David is on the run. And what we have here is a very interesting look into the lengths that David goes to survive. This is what you expect and imagine when you hear about a manhunt. David is like a fugitive on the run. He didn’t do anything wrong, but the king is out to kill him—which means the whole government is out to get him. There’s no real safe place for him to hide. He first goes to a place called Nob and meets with a priest. And in this scene, we already see that the priest suspects something. It’s exactly the same reaction we got when Samuel went to Bethlehem because nobody wants to mess with the king. The priest is trembling and asks the big question: why are you alone? It’s suspicious. David isn’t an ordinary person. Not anymore. He’s not supposed to be alone. He’s a big shot commander in the army. But now here he is: all alone. What’s the deal? And just look at David’s explanation: “I’m on a special, secret mission from the king to meet some people and no one should hear of it.” I’m sure that’s the best, convenient excuse David could come up with, and it could have sounded perfectly fine—until he starts asking for bread. Now it’s sounding really suspicious. Let’s see how the priest responds.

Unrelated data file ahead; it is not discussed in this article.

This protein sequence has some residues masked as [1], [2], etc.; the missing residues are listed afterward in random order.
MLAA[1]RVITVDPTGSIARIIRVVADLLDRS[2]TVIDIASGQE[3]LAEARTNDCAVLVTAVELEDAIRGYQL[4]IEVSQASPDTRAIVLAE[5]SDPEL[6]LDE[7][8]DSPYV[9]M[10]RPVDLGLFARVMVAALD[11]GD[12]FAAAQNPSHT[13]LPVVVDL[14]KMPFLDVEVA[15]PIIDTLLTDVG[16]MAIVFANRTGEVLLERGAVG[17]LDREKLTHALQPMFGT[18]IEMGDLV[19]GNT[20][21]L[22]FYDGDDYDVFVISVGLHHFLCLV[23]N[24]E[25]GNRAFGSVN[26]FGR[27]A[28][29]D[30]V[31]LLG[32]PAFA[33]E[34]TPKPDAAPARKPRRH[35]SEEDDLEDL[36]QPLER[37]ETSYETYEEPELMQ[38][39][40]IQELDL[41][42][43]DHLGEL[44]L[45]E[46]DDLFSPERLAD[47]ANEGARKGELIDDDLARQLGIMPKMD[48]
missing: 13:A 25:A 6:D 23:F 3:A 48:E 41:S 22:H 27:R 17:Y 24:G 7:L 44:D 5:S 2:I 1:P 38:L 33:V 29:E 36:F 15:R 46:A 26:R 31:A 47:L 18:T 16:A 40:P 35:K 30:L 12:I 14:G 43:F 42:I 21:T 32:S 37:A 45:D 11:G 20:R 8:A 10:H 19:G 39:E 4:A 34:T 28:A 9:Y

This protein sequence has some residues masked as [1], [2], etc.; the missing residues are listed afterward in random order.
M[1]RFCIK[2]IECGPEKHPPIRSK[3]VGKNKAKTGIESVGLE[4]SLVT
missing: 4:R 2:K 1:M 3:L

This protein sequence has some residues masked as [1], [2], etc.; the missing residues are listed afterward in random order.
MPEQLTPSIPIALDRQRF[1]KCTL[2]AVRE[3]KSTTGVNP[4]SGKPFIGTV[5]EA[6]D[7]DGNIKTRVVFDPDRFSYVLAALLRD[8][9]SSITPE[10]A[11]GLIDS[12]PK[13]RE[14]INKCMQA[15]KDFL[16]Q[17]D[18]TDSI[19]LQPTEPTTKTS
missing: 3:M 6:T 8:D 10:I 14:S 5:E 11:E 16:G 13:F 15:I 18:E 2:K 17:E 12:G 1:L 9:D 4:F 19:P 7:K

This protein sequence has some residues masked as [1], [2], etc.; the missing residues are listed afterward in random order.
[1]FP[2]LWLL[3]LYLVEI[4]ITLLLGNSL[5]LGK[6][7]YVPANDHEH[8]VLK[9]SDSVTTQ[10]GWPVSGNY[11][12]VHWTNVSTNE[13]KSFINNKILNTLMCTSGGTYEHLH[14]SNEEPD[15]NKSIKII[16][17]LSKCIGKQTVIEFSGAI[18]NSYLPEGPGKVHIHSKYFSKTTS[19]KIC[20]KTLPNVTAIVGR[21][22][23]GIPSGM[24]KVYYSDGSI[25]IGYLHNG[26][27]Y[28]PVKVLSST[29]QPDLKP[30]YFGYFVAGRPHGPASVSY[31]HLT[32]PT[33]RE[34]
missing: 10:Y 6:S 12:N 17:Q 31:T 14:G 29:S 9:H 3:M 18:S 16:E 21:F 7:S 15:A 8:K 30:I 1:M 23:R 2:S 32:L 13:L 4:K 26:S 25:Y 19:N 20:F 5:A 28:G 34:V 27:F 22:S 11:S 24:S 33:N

And the priest answered David, “I have no common bread on hand, but there is holy bread—if the young men have kept themselves from women.” And David answered the priest, “Truly women have been kept from us as always when I go on an expedition. The vessels of the young men are holy even when it is an ordinary journey. How much more today will their vessels be holy?” So the priest gave him the holy bread, for there was no bread there but the bread of the Presence, which is removed from before the Lord, to be replaced by hot bread on the day it is taken away.